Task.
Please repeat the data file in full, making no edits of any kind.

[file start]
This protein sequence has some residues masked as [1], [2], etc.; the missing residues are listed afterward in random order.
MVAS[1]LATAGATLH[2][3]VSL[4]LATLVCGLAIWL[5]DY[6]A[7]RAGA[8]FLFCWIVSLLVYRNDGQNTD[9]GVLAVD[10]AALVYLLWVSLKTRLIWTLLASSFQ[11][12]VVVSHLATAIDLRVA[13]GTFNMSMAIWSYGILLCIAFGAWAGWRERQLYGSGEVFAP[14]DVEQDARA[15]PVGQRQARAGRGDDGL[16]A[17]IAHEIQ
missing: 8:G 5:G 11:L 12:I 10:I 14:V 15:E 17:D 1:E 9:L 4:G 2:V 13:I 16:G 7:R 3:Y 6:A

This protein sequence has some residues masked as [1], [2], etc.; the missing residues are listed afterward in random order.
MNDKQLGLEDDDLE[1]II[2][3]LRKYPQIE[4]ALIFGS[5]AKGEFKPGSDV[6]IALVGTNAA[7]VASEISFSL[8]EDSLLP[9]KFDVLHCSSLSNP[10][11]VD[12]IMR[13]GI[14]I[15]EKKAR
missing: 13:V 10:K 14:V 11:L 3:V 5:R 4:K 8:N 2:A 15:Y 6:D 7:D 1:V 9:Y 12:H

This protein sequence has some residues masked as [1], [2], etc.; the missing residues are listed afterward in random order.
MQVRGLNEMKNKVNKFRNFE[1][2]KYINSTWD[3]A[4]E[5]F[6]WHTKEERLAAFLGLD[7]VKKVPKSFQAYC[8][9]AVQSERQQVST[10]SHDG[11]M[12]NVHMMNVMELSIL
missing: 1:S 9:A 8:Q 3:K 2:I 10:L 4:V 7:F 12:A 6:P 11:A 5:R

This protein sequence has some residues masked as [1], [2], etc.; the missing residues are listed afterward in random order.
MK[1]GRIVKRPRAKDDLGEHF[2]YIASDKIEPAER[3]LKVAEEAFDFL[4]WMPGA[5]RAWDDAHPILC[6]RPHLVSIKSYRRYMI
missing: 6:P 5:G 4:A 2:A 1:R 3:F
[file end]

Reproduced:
This protein sequence has some residues masked as [1], [2], etc.; the missing residues are listed afterward in random order.
MVAS[1]LATAGATLH[2][3]VSL[4]LATLVCGLAIWL[5]DY[6]A[7]RAGA[8]FLFCWIVSLLVYRNDGQNTD[9]GVLAVD[10]AALVYLLWVSLKTRLIWTLLASSFQ[11][12]VVVSHLATAIDLRVA[13]GTFNMSMAIWSYGILLCIAFGAWAGWRERQLYGSGEVFAP[14]DVEQDARA[15]PVGQRQARAGRGDDGL[16]A[17]IAHEIQ
missing: 8:G 5:G 11:L 12:I 10:I 14:V 15:E 17:D 1:E 9:L 4:G 2:V 13:I 16:G 7:R 3:Y 6:A

This protein sequence has some residues masked as [1], [2], etc.; the missing residues are listed afterward in random order.
MNDKQLGLEDDDLE[1]II[2][3]LRKYPQIE[4]ALIFGS[5]AKGEFKPGSDV[6]IALVGTNAA[7]VASEISFSL[8]EDSLLP[9]KFDVLHCSSLSNP[10][11]VD[12]IMR[13]GI[14]I[15]EKKAR
missing: 13:V 10:K 14:V 11:L 3:V 5:R 4:K 8:N 2:A 15:Y 6:D 7:D 1:V 9:Y 12:H

This protein sequence has some residues masked as [1], [2], etc.; the missing residues are listed afterward in random order.
MQVRGLNEMKNKVNKFRNFE[1][2]KYINSTWD[3]A[4]E[5]F[6]WHTKEERLAAFLGLD[7]VKKVPKSFQAYC[8][9]AVQSERQQVST[10]SHDG[11]M[12]NVHMMNVMELSIL
missing: 1:S 9:A 8:Q 3:K 2:I 10:L 4:V 7:F 12:A 6:P 11:A 5:R

This protein sequence has some residues masked as [1], [2], etc.; the missing residues are listed afterward in random order.
MK[1]GRIVKRPRAKDDLGEHF[2]YIASDKIEPAER[3]LKVAEEAFDFL[4]WMPGA[5]RAWDDAHPILC[6]RPHLVSIKSYRRYMI
missing: 6:P 5:G 4:A 2:A 1:R 3:F